Oh I do understand, completely. And no, I'm not trying to rub salt into the wounds. I'm just saying, as clearly as I can, that you're going to have to do some serious back-tracking, and soon.

You may well have begun with an open heart. I doubt, however, if you began with the right attitude. Your son met this girl and you began a power struggle.

You see, it's one thing to wish your son would turn up on your doorstep for brunch on Mother's Day. It's another thing entirely to demand it. Worse, it's ridiculous to turn a particular time-frame into a tug-of-war. There are at least 12 waking hours in a Mothering Sunday. Why were the battle lines drawn over brunch? This isn't about love at all. It's about two egos staking out their claim. And you now have the additional problem that you've got your husband all steamed up about it. As so often happens, in an attempt to be on your side, he's done the typical male thing and gone into overdrive with his threats to boycott a wedding. Small wonder you're scared.

You say your son's girlfriend is correct, but never warm. Wouldn't it be a good idea to ask why? Look at what you're saying to me. She wants you to meet her family and you are not in the least bit interested. Don't you think that coldness is obvious? Can't you see your own hostility? From where I'm sitting, it's amazing she's bothering at all.

You are clued-in enough to know that mothers need to get on with their daughters-in-law. But you are not putting that insight into action. On the contrary, you've been behaving quite recklessly. If, as you fear, you end up not having much contact, including with any future grandchildren, that will truthfully be a situation entirely of your own making.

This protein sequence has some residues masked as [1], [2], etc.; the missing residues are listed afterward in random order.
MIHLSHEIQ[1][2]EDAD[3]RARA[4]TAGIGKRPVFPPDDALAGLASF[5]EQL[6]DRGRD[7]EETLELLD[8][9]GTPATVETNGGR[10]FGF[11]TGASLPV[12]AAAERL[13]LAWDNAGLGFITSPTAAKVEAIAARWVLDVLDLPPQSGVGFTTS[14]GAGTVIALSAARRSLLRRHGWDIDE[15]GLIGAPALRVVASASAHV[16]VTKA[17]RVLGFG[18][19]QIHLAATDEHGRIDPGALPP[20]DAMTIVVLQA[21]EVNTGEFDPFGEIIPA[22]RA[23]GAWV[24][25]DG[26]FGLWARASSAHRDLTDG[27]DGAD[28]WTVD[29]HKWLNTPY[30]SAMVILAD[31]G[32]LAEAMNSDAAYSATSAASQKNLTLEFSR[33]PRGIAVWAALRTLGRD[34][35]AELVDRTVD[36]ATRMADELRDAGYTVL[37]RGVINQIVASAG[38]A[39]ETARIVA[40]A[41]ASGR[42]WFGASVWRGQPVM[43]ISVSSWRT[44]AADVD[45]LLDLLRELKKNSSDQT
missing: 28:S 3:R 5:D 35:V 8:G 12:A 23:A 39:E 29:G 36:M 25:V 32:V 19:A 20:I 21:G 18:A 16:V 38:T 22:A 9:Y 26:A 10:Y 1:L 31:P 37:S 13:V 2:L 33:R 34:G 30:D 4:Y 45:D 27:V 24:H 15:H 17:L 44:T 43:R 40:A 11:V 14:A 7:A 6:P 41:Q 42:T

This girl isn't sick. She isn't insanely possessive. She's challenging your notions of how your son should behave now that he's in a serious relationship. In fact, she's fighting for him to have a life of his own -- or rather a life of normal togetherness with her.

Let me ask you another question. Why do your husband and yourself feel "cut out" when your son and his girlfriend spend weekends with her family? Don't you understand that it's absolutely none of your business what he does with his time? He's a grown man. Why aren't you off enjoying your own life? Why on earth would you want him dancing attendance on you? Where does that notion come from?

I am not being nasty to you. I am trying to help you save yourself from the sadness of losing any meaningful contact with your son. So let me say it straight. You are refusing to cut the umbilical cord. You are inappropriately hanging onto your son. Your notions of filial duty are misplaced. You are wrong.

Most sadly of all, you are in grave danger of losing him entirely. Look at yourself seriously in the mirror and start changing your tune, which means changing your thinking. Get enthusiastic about this upcoming meeting with the girlfriend's family. Tell your husband you've been an idiot. Go off on a holiday with him and send cheerful postcards to your son and his girl.

Do you understand? You are the creator of your own unhappiness. The good news is, you can change tack, if you so desire. There is still time.

Sunday Indo Living